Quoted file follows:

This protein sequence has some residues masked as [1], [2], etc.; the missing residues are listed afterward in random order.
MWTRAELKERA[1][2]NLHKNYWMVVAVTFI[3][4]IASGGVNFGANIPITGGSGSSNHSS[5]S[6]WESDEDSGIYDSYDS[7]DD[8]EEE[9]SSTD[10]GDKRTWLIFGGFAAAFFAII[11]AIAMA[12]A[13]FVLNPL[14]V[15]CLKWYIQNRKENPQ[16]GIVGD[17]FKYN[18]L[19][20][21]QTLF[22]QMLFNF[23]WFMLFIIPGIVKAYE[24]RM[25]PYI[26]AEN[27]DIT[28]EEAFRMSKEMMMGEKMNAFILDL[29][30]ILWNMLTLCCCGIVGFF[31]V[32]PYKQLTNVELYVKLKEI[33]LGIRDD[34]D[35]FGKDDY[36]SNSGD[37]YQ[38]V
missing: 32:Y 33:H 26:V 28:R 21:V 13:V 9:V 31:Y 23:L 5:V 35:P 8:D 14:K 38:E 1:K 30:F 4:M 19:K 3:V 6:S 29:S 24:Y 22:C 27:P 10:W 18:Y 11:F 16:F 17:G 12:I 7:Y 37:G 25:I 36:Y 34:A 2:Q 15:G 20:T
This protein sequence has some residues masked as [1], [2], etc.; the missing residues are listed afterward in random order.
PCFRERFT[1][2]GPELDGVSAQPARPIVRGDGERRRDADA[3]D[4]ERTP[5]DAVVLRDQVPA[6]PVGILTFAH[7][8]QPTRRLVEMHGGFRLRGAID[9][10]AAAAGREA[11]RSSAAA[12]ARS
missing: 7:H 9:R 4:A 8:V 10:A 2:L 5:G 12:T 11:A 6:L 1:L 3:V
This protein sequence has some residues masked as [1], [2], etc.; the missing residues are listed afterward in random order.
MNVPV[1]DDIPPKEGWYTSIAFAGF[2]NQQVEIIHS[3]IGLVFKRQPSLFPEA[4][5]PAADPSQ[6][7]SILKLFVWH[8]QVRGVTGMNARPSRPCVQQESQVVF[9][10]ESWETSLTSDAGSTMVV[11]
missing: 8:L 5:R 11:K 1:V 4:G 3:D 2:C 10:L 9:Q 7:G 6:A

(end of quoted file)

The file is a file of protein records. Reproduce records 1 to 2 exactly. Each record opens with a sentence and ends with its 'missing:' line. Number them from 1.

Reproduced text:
This protein sequence has some residues masked as [1], [2], etc.; the missing residues are listed afterward in random order.
MWTRAELKERA[1][2]NLHKNYWMVVAVTFI[3][4]IASGGVNFGANIPITGGSGSSNHSS[5]S[6]WESDEDSGIYDSYDS[7]DD[8]EEE[9]SSTD[10]GDKRTWLIFGGFAAAFFAII[11]AIAMA[12]A[13]FVLNPL[14]V[15]CLKWYIQNRKENPQ[16]GIVGD[17]FKYN[18]L[19][20][21]QTLF[22]QMLFNF[23]WFMLFIIPGIVKAYE[24]RM[25]PYI[26]AEN[27]DIT[28]EEAFRMSKEMMMGEKMNAFILDL[29][30]ILWNMLTLCCCGIVGFF[31]V[32]PYKQLTNVELYVKLKEI[33]LGIRDD[34]D[35]FGKDDY[36]SNSGD[37]YQ[38]V
missing: 32:Y 33:H 26:V 28:R 21:V 13:V 9:V 31:Y 23:L 5:V 35:P 8:D 14:K 38:E 1:K 30:F 4:M 19:K 3:V 6:S 29:S 24:Y 22:C 27:P 10:W 18:Y 11:F 16:F 17:G 12:I 7:Y 37:G 25:I 36:Y 34:A 2:Q 15:G 20:T
This protein sequence has some residues masked as [1], [2], etc.; the missing residues are listed afterward in random order.
PCFRERFT[1][2]GPELDGVSAQPARPIVRGDGERRRDADA[3]D[4]ERTP[5]DAVVLRDQVPA[6]PVGILTFAH[7][8]QPTRRLVEMHGGFRLRGAID[9][10]AAAAGREA[11]RSSAAA[12]ARS
missing: 7:H 9:R 4:A 8:V 10:A 2:L 5:G 12:T 11:A 6:L 1:L 3:V